Fraser Trevor Fraser Trevor Author
Title: Dissociation is totally out of control. It's got this life of its own, and I can't tame it any more.
Author: Fraser Trevor
Rating 5 of 5 Des:
When you take an addictive drug for the first time — nicotine, let's say — a new agent begins to bud around that source of pleasure (i...
When you take an addictive drug for the first time — nicotine, let's say — a new agent begins to bud around that source of pleasure (i.e., the neurotransmitters that flood your brain while smoking). The agent starts out small and weak. But the more you feed it, the bigger it grows, until there are many neurons, many modules, and even other brain-agents under its influence, feeding off the nicotine and craving it in ever larger doses, co-opting your planning and reasoning skills so it can scheme about how to get more of it.
This process, of course, is extremely adaptive for us, as evolved organisms — but only when the pleasure corresponds to something of survival or reproductive value: food, sex, social status, mastery of physical skills. The fact that our brains are capable of growing agents dedicated to pursuing food and sex is essential to our survival. It's only in the modern (super-stimulating) environment that we get into trouble.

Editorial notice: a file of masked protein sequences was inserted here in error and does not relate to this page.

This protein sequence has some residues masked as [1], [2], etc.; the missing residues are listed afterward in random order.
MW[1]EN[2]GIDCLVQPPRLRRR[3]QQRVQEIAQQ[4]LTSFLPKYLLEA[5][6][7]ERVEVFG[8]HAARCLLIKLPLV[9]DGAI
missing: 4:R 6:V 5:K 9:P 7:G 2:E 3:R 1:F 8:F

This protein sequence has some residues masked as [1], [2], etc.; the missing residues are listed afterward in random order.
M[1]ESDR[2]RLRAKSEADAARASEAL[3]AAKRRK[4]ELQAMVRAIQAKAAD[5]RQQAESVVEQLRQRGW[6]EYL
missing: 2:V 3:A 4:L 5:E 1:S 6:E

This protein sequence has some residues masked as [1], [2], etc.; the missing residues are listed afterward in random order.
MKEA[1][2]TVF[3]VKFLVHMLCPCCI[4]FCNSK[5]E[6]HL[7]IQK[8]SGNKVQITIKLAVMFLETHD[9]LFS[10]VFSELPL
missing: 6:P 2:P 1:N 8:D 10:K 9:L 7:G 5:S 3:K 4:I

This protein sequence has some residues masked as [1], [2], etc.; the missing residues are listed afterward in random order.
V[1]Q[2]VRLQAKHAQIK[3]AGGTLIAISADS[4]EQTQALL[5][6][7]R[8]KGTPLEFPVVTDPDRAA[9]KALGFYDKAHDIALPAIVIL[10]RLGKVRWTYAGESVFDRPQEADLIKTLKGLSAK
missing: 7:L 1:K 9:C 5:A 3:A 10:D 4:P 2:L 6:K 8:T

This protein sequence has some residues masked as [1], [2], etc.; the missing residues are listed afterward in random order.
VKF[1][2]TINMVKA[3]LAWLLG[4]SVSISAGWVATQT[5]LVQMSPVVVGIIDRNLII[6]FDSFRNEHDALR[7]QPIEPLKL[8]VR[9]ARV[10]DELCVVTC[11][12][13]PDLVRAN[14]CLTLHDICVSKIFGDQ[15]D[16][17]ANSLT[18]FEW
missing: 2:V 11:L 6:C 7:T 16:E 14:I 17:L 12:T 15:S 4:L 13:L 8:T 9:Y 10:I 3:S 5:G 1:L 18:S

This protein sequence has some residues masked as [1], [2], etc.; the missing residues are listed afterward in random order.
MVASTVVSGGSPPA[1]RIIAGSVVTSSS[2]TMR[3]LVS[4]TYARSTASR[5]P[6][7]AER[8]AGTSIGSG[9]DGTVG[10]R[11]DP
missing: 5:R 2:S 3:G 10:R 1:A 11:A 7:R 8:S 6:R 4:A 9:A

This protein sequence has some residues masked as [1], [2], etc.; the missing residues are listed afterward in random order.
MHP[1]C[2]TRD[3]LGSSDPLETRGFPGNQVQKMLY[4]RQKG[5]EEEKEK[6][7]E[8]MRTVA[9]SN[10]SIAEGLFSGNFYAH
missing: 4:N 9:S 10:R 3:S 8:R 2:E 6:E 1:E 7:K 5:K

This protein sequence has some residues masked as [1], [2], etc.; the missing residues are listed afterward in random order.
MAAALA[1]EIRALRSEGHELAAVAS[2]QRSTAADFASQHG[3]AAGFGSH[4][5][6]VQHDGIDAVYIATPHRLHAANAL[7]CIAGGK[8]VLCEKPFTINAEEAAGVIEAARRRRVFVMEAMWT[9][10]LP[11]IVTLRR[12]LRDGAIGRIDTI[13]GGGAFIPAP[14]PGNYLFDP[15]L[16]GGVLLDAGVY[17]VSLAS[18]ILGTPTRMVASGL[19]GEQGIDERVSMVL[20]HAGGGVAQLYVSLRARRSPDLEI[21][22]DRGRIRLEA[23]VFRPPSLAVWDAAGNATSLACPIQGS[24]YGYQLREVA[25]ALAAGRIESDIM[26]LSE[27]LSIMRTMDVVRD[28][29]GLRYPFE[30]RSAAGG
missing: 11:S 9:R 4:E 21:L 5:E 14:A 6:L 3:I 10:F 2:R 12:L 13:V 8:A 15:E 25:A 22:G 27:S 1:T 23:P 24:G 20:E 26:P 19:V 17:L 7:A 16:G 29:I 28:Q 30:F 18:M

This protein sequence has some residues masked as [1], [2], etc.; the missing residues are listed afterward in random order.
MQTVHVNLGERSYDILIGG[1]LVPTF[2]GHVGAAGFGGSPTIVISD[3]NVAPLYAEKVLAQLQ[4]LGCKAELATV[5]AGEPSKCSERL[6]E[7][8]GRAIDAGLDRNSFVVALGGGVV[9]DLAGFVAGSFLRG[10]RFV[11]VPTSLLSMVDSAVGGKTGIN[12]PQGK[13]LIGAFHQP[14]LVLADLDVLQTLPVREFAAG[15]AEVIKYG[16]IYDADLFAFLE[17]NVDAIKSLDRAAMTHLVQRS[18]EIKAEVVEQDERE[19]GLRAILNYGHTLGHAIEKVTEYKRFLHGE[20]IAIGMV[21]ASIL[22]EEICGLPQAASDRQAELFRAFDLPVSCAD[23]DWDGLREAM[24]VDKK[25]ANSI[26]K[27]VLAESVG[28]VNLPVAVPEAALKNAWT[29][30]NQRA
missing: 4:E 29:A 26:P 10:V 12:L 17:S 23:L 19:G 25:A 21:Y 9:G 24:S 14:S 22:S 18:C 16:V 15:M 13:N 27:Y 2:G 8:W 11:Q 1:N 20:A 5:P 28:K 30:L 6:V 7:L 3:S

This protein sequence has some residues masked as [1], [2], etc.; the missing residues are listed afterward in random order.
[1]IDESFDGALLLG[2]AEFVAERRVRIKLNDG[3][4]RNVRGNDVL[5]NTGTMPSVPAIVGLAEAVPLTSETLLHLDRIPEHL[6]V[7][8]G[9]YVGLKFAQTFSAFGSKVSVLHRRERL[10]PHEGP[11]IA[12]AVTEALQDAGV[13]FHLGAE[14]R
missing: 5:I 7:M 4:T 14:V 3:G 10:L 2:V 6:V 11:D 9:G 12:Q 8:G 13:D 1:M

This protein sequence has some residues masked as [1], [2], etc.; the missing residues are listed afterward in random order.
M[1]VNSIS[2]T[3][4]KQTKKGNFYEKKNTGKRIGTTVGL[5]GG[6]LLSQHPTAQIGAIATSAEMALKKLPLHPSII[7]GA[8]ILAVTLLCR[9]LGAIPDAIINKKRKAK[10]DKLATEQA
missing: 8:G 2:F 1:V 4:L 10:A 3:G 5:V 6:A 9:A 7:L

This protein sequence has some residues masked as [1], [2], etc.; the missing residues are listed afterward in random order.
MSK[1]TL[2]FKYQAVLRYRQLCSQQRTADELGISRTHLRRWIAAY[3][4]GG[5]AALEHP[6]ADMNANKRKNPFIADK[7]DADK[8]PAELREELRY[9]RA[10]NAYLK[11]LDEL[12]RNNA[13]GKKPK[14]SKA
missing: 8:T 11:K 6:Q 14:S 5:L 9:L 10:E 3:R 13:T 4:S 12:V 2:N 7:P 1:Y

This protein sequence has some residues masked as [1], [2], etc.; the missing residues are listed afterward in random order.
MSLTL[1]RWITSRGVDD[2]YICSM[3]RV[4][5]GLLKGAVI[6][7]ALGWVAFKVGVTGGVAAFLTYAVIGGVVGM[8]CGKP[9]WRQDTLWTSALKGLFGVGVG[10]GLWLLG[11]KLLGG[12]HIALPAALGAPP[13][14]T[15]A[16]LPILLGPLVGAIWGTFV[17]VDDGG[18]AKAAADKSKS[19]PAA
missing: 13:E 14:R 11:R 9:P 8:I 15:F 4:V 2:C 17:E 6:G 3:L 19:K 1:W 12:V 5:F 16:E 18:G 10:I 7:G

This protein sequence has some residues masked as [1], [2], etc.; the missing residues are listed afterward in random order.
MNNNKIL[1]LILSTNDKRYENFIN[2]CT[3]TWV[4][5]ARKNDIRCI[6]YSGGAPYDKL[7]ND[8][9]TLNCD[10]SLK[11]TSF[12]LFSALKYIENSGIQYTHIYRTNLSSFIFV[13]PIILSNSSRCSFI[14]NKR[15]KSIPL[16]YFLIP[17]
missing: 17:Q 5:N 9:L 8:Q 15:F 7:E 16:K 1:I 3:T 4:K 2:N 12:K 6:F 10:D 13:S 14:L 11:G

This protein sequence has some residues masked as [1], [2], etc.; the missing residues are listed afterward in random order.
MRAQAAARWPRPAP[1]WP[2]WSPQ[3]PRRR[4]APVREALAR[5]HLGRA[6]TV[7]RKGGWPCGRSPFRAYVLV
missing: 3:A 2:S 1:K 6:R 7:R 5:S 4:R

This American Life did a nice segment on addiction a few years back, in which the producers — seemingly on a lark — asked people to personify their addictions. "It was like people had been waiting all their lives for somebody to ask them this question," said the producers, and they gushed forth with descriptions of the 'voice' of their inner addict:

"The voice is irresistible, always. I'm in the thrall of that voice."

"Totally out of control. It's got this life of its own, and I can't tame it any more."

"I actually have a name for the voice. I call it Stan. Stan is the guy who tells me to have the extra glass of wine. Stan is the guy who tells me to smoke."

Note that this isn't literal speech, as in an auditory hallucination. Instead, the 'voice' is simply an agent whose influence is accessible to introspection, and thus capable of being put to words, as an imaginative/interpretive gloss. That we call them voices is simply a testament to the high level of abstraction at which these agents operate.

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